Hillary Clinton made history Thursday, overcoming personal and political setbacks to become the first woman to win the presidential nomination of a major U.S. political party. If she wins in November, she will go from “first lady” to U.S. Senator from New York, to Secretary of State, to “Madam President.” Polls show Clinton is both beloved and despised. White House Correspondent Cindy Saine takes a look at the life of the woman both supporters and detractors agree is a fighter for the ages.
    Video

    Video Dutch Entrepreneurs Turn Rainwater Into Beer

    June has been recorded as one of the wettest months in more than a century in many parts of Europe. To a group of entrepreneurs in Amsterdam the rain came as a blessing, as they used the extra water to brew beer. Serginho Roosblad has more to the story.
    Video

    Video First Time Delegate’s First Day Frustrations

    With thousands of people filling the streets of Philadelphia, Pennsylvania for the 2016 Democratic National Convention, VOA’s Kane Farabaugh narrowed in on one delegate as she made her first trip to a national party convention. It was a day that was anything but routine for this United States military veteran.
    Video

    Video Commerce Thrives on US-Mexico Border

    At the Democratic Convention in Philadelphia this week, the party’s presumptive presidential nominee, Hillary Clinton, is expected to attack proposals made by her opponent, Republican presidential nominee Donald Trump, to build a wall along the U.S.-Mexico border. Last Friday, President Barack Obama hosted his Mexican counterpart, President Enrique Peña Nieto, to underscore the good relations between the two countries. VOA’s Greg Flakus reports from Tucson.
    Video

    Video Film Helps Save Ethiopian Children Thought to be Cursed

    'Omo Child' looks at effort of African man to stop killings of ‘mingi’ children
    Video

    Video London’s Financial Crown at Risk as Rivals Eye Brexit Opportunities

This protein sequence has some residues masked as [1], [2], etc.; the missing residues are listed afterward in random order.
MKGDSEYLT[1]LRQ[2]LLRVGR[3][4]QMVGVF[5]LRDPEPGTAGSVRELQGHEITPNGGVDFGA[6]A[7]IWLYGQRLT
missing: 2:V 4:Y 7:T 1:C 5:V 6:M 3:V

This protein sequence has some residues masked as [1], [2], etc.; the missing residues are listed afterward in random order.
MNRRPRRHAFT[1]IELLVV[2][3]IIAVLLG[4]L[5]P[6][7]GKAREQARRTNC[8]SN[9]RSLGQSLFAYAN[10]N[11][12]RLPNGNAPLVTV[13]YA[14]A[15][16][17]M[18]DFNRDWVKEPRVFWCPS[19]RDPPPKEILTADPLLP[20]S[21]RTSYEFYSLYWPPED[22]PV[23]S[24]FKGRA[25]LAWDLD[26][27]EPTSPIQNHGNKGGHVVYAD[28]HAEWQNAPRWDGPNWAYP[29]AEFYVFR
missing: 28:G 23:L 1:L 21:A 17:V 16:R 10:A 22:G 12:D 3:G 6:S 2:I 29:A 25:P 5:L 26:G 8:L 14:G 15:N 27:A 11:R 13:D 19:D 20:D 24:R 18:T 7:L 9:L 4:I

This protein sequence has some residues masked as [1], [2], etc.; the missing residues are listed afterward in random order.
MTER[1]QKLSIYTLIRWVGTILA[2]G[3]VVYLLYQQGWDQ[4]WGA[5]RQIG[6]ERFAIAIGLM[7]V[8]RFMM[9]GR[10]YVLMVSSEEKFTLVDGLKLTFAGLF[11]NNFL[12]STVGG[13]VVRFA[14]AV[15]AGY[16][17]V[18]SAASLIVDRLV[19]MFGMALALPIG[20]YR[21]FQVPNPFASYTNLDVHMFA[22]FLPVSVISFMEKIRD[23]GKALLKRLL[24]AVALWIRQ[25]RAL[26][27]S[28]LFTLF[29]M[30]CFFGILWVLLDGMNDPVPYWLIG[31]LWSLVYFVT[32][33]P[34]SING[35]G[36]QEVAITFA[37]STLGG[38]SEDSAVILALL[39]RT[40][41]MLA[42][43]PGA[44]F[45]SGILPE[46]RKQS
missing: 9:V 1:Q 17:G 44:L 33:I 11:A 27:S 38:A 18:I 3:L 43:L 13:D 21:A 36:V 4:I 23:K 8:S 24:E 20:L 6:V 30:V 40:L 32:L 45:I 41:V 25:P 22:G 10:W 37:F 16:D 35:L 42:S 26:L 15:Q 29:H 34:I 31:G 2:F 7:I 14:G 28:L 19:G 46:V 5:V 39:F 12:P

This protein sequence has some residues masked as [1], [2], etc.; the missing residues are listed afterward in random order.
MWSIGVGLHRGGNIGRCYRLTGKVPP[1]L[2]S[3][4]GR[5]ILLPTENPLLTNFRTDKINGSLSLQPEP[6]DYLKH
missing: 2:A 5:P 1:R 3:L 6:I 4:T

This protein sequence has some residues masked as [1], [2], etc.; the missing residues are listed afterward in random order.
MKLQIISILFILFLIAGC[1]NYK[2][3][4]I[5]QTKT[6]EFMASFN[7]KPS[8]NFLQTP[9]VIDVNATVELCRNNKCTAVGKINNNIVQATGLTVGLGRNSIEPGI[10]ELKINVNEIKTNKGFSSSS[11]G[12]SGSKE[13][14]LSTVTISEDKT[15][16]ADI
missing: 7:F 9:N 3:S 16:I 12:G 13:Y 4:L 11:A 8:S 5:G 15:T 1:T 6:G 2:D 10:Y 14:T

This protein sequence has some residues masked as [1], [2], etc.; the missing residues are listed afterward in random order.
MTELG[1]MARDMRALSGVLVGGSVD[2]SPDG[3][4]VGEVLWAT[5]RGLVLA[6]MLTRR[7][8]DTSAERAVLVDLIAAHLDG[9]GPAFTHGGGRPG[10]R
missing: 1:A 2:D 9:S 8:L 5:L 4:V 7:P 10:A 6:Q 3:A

By most measures, London rivals New York as the only true global financial center. But Britain’s vote to leave the European Union – so-called ‘Brexit’ – means the city could lose its right to sell services tariff-free across the bloc, risking its position as Europe’s financial headquarters. Already some banks have said they may shift operations to the mainland. Henry Ridgwell reports from London.
    Video

    Video Recycling Lifeline for Lebanon’s Last Glassblowers

    In a small Lebanese coastal town, one family is preserving a craft that stretches back millennia. The art of glass blowing was developed by Phoenicians in the region, and the Khalifehs say they are the only ones keeping the skill alive in Lebanon. But despite teaming up with an eco-entrepreneur and receiving an unexpected boost from the country’s recent trash crisis the future remains uncertain. John Owens reports from Sarafand.
    Video

    Video Migrants Continue to Risk Lives Crossing US Border from Mexico

    In his speech Thursday before the Republican National Convention, the party’s presidential candidate, Donald Trump, reiterated his proposal to build a wall along the U.S.-Mexico border if elected. Polls show a large percentage of Americans support better control of the nation's southwestern border, but as VOA’s Greg Flakus reports from the border town of Nogales in the Mexican state of Sonora, the situation faced by people trying to cross the border is already daunting.

    Special Report

    Adrift The Invisible African Diaspora